GEDENKEN, ERINNERN, HANDELN
“This narrative is something that we as Europeans, as a community that is interested in changing things for the better, should challenge.” government is financing folklore, where Ustašas are marching in daylight and this is a problem. And our government will finance it again even though we are in the middle of a pandemic. They are giving 500.000 Kuna to the Bleiburg commemoration, which is the same amount of money that goes into the commemoration of the victims of Jasenovac. This relation, of course is very incorrect. Victims of Jasenovac were innocent victims. This equalization of victims is part of a problematic historical revisionism. Those that are commemorating, are not only commemorating victims but framing the Ustaša as part of the Croatian army. But it is the other way round: partisans were the Croatian army.
again strongly connected to the socioeconomic sphere as you already mentioned. What would you say are perspectives for the future? First of all, I would say that we need to challenge this commonly stated argument that there is no other way. We need to challenge this perspective that on the capitalist periphery everyone rejects their responsibility. Everyone believes that the rich countries of the center need to do something and their progressive politics need to make a change. But this is not happening. We need to act now and everywhere, in every socio-geographic part of Europe. We need to act according to the fact that changes can only happen if all actors at the same time change things on a global level.
However, we always need to stress the fact that this is nothing specific to Croatia. We, as well as the EU, have these declarations that try to equalize and put an equation mark between fascist and Nazis on the one side and Communists and Socialists on the other side. I do not want to say that the Soviet Union or Stalinism do not need to be criticised and be portrayed in a historically correct way. But you cannot equate them because those were completely different systems. You have the fascist and Nazi movemment which were promoting a vision of social inequality and racist and antisemitic laws. And on the other hand you have the communist movement which at least started with a bright vision of the future and ended in Stalinism.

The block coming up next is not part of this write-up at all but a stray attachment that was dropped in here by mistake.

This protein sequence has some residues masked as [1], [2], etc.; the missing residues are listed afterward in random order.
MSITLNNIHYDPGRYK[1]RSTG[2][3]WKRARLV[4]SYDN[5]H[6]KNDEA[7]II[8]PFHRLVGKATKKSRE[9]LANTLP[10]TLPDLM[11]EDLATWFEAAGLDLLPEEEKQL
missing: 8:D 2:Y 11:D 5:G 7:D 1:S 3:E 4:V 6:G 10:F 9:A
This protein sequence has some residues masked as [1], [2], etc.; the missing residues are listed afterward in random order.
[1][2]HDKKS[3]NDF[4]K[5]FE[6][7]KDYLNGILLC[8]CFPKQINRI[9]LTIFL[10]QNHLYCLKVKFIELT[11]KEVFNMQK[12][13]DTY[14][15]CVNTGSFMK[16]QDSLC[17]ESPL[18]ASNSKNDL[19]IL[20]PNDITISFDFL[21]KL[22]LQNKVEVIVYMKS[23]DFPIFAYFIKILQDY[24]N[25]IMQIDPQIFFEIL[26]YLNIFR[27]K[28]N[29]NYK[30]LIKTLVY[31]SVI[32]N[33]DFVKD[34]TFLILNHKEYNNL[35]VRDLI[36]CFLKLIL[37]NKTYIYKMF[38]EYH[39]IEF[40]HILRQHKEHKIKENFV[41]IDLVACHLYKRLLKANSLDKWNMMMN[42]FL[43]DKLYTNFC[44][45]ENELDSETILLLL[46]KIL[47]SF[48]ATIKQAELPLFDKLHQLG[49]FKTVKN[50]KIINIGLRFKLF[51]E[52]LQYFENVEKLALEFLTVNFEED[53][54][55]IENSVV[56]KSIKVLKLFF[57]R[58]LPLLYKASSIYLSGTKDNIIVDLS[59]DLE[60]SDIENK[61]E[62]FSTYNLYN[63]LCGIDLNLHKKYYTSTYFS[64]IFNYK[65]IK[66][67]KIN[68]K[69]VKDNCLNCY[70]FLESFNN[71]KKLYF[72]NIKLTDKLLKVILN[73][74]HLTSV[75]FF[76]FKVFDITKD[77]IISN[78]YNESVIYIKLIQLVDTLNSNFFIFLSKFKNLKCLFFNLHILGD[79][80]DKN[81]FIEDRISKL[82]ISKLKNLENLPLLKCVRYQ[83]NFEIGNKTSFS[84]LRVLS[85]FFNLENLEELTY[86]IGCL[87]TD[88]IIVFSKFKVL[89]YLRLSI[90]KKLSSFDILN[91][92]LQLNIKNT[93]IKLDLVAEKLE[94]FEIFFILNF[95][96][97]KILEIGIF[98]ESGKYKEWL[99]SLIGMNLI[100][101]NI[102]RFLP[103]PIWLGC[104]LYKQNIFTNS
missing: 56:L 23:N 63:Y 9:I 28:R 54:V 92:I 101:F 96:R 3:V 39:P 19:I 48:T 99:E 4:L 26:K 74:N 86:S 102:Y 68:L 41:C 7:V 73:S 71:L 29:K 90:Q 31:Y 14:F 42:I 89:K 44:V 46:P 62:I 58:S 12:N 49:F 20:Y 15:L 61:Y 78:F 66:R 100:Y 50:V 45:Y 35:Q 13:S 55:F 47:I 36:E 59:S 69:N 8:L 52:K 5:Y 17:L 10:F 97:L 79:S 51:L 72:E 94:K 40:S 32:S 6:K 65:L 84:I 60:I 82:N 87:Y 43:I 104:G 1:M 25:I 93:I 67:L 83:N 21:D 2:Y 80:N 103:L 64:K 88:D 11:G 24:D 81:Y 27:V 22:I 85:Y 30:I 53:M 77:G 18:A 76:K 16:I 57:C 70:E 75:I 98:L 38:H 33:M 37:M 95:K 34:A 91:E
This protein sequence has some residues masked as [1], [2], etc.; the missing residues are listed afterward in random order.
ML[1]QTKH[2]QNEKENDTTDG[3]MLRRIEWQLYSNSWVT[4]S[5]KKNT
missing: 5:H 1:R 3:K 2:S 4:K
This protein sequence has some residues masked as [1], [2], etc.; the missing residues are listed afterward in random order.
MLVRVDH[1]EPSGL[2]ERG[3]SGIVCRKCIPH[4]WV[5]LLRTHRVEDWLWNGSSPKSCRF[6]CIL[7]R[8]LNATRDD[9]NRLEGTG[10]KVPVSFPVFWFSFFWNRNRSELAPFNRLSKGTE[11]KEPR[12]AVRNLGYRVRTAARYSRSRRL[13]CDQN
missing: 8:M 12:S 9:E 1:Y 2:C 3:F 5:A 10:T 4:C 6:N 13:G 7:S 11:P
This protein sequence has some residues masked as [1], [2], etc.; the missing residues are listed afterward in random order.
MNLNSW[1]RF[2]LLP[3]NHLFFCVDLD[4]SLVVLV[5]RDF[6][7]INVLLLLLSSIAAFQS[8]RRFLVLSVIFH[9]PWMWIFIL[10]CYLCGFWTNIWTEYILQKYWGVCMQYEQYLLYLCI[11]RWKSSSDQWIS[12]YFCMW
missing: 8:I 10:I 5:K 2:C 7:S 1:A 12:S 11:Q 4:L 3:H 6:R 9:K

Of course we also have to do small things and steps. For example, becoming a parliamentary party in Croatia is not something globally important, nothing that will change politics globally but it is a step forward, a step ahead towards our goal. It is not important how small the step is as long as it helps to change public discourse. Maybe this is a short answer for a global problem that you ask me about.
So this equation is very dangerous, not only from the point of view of a historical purism but also because you are erasing the possibility of democratic socialism, a vision of a better future. You are actually stating that this kind of neoliberal capitalism that we are living in this moment is the only way and that this could not be challenged. This narrative is something that we as Europeans, as a community that is interested in changing things for the better, should challenge Ways of remembering are always intertwined with public hegemonies and discourses that are
Well thank you very much for this interesting insight. Hopefully we will meet at some antifascist event in Austria or Croatia. Definitely. Transnational Solidarity is something we need to build. Two years ago, we were demonstrating against the Bleiburg commemoration together with Austrian antifascists. We need to build these connections as a movement and change things together.
Jakob Gruber is studying English and History in Graz.
LITERATURHINWEISE: Broschüre und Artikel des AK Pliberk*Bleiburg unter https://www.no-ustasa.at/. Holm Sundhaussen, Geschichte Jugoslawiens und seiner Nachfolgestaaten 1943–2011. Wien-Köln-Weimar 2012.
Matthias Schreckeis is a board member of APC and is studying History and Slavic Languages and Cultures in Graz.